The arms are actually kind of surprising, considering this line is made by Mattel. Just the mention of that name should make one expect swivel shoulders and maybe wrist swivels, but MegaMan actually has elbows! The forearms are removeable for transformation, and so what would be the wrist articulation ends up just past the elbows. Technically, this is more in line with how the human arm works, so that's okay. The arms aren't entirely on model. MegaMan is supposed to have yellow shoulderpads, which are unpainted here. Other figures in this series have that area painted, though, so it's just a matter of whether that paint app fit the budget for a particular figure, it seems.
The Legs and Feet
Both legs carry on the strip from the torso, right down to the top of MegaMan's boots. Articulation is just hips, knees, and a probably unintentional swivel in the lower legs. Of course, it's all pretty much pointless. Without ankle articulation, or at least someplace to sit, leg articulation is almost worthless. Anyway, I figure the post-knee swivel is unintentional since it results from having to take off most of the boots during MetalSoul equipping. It doesn't really add anything, except that you might be able to make a slightly better looking static pose.
Oh, and about sitting, that wouldn't work either. MegaMan's hips don't go far enough, unless he's in a recliner.
Paint and Deco
Overall, it's pretty good. Some edges have poor definition, and some of the yellow doesn't quite cover the blue adequately. Otherwise there's no real problems.
Sculpt gets 9/10
Articulation gets 6/10
Paint and Deco gets 7/10
Since I don't own a PET, and even if I did it wouldn't really make for a review, I'll skip the Battlechip, and just talk about the MetalSoul parts.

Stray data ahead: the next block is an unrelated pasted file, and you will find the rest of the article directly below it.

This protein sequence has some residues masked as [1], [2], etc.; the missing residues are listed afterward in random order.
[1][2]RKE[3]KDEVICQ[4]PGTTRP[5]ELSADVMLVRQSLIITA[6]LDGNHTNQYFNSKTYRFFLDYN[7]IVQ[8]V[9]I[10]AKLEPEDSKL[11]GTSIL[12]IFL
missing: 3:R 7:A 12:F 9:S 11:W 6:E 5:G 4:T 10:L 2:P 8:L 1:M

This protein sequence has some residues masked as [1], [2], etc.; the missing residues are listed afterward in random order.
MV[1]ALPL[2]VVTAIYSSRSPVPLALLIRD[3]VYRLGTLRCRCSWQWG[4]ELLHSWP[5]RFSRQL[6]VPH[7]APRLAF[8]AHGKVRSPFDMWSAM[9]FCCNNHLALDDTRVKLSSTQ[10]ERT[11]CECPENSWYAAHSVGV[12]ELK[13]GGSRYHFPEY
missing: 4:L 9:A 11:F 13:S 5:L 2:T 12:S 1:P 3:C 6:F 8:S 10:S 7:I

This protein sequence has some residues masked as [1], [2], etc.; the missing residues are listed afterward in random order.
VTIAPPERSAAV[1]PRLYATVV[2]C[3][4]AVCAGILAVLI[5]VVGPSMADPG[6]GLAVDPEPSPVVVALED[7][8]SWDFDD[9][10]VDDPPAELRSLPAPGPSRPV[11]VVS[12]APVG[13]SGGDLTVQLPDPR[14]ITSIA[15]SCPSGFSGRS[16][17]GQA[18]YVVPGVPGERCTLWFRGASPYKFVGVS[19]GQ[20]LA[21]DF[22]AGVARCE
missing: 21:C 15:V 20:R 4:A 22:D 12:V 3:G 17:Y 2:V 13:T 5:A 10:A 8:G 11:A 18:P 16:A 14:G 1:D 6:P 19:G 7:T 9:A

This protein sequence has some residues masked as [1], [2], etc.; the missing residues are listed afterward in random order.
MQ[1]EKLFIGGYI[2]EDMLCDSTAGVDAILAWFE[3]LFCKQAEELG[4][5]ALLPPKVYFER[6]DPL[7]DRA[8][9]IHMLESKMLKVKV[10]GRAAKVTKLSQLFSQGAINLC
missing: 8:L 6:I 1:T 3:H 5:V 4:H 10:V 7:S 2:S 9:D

This consists of ten parts, some replaces standard parts, the rest just covers it. The MetalSoul is made up of a new helmet, two-part torso piece, replacement gauntlets, the right having a launcher gimmick, and boot covers, plus two pieces that fit over the shoulders of the torso piece.
Where normal MegaMan is made to look like a lean kid, MetalSoul mode adds bulk, and almost an inch of height. The figure is kept in proportion with a slideout joint in the shoulders, making them a bit wider to fit in the torso cover. To transform to MetalSoul, remove the helmet, backpack, gauntlets, and boots, and slide the shoulders out. Then just pop the new parts on, replace the original boots through the bottom of the Metal boots, and you're all set.
The only particular change to the articulation is in the shoulders. Since the shoulders on the torso piece are molded solid, the range of the shoulder joints is limited. Plus, the slide out bit seems to loosen up what articulation is left available. The right arm has a launcher. It seems MetalMan's attack is supposed to be some kind of spinning fist missile, so the way this works is kind of like those cheap tops you find in dollar stores. Stick the fist on the right gauntlet, turn it clockwise a few turns, then get out of the way and push the button on the wrist. I suppose the intent was for it to go spinning forward. What happens each time I try is that it separates from the figure a bit, and spins out to the side. Kind of a let down, especially since in return you're stuck having an energy effect disc around the right wrist at all times, to provide the hypothetical aerodynamics that don't necessarily work anyway.
I like the overall appearance of MetalSoul MegaMan, since it's not disproportionate and hulking like GutsSoul, but it has a power to it from the added shoulder width and beefed up forearms. It's a stylistically pleasing contrast to the slim base MegaMan. It really looks like a legitimate upgrade, which is nice to have in your upgrade toys.
MetalSoul gets 8/10
If there's one thing Mattel can do well, it's sculpts. MegaMan is far from the most articulated toy ever, but the figure captures the style of this incarnation extremely well. If one is to rework a 90's concept, this is a good way to do it. It certainly puts the mid-90's MegaMan figure to shame, in stylishness and articulation.
I do think that MegaMan should have come with an attachment weapon for the base mode, either the standard Buster or the almost as frequently used Cyber Sword, but considering how crowded the package is already, I can overlook it. For $10, this is a little bit steep purchase, but I'm happy with it. If you do own a PET, you'll get a little bit extra value with the included Battlechip. Either way, it's a bit beyond my Impulse Purchase range, but I think it's a good purchase if you're a fan.
I'm gonna give MetalSoul MegaMan an overall rating of Very Good.
-ExVeeBrawn, Revenge of The 90's Week.